St. Paul Criminal Defense Lawyers

Phones answered 24 hours a day


St. Paul Dog Bite Injury Lawyer

Dogs are playful, loyal, and cute. They can also be dangerous enough to cause a severe personal injury. Some dogs are vicious while others bite simply because they misinterpret your actions as threatening. Whatever the reason, a minor dog bite can cause pain and scarring. A severe attack can leave you with torn flesh and muscles, pain, and permanent disfigurement. Dog bites can cause a disability and reduce your capacity to earn a living.

When a dog injures you or a family member, you need help recovering from the long-term medical and financial consequences. It’s important to seek medical treatment first. Then contact a legal professional. A personal injury attorney acts on your behalf to protect your legal rights from day one.

When a dog bites, things get complicated

Don’t be surprised if a dog lover gets defensive when their dog injures you. Instead of taking responsibility, the owners may blame you. Instead of offering to pay your medical bills, they might refuse to get involved. Fortunately, the statutes in St. Paul, Minneapolis, and cities throughout the region require dog owners to exercise control over their pets. Laws also prohibit dogs from participating in “at large” activities that allow them to run free with the opportunity to cause harm. Owners must keep their dogs properly leashed, tethered, or fenced-in at all times.

Minnesota statute 347.22 compels the owner or person in control of a dog to take responsibility. Under most circumstances, the owner is held strictly liable for dog bite injuries. This means they have no viable defense to your claim for damages. As an injured party, a responsible dog owner owes you money for medical bills, lost wages, scarring, and the same types of damages payable under a typical personal injury claim.

Who will pay your bills?

As with any serious injury, medical bills from a dog bite mount very quickly. It’s reasonable to wonder who will pay your bills and lost wages. If the dog owner has a homeowners or renters insurance policy, they most likely have liability coverage to pay your claim. Their policy might also have a medical payments provision. Of course, it’s possible that the dog owner may delay filing an insurance claim for several reasons:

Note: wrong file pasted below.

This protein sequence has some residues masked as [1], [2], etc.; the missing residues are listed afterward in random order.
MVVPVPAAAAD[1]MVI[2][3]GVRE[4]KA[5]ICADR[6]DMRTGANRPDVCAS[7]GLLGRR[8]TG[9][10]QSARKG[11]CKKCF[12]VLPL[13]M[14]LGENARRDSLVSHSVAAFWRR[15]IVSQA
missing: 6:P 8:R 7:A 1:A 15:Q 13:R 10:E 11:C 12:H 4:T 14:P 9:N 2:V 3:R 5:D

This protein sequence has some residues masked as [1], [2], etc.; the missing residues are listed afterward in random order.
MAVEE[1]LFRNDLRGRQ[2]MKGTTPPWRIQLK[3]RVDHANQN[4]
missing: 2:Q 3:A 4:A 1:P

• May not be aware that liability insurance covers dog bite injuries
  • Might not believe their dog is at fault
  • Hope that if they ignore you, you might go away

If you have health coverage, it’s a good idea to submit a claim to your own insurance carrier. That’s the best way to avoid treatment delays and payment disputes. Fortunately, if your insurance company pays your bills, it doesn’t eliminate the dog owners liability for your expenses. Your insurance company will subrogate to collect the money paid out on your behalf.

Lost wages are another matter. If you don’t have a wage continuation plan on your job, you may end up depleting your savings. It’s also possible that you’ll have to reduce your standard of living during your recovery.

A personal injury attorney fights for you

An attorney plays a crucial role in presenting a dog bite claim to the right parties. As your personal legal representative, your attorney will follow an organized plan of action to resolve your case.

  • Investigate the incident
  • Put the dog owner on formal notice of your legal rights
  • Follow-up with any liability insurance companies
  • Present your claim for pain, suffering, scarring and other financial damages
  • Seek insurance settlement when you reach optimum healing
  • Settle your claim with the dog owner if they have no liability insurance
  • File a lawsuit if necessary

You need a legal professional

As with any serious injury, a dog bite can change your life. It’s important to have a personal injury attorney working on your behalf. Contact us at our St. Paul office to schedule a free confidential consultation. We will review your case and do everything possible to protect your legal interests.

Disclaimer: The information contained on this page does not constitute an attorney client relationship. Be sure to contact our law office to discuss your case with an attorney.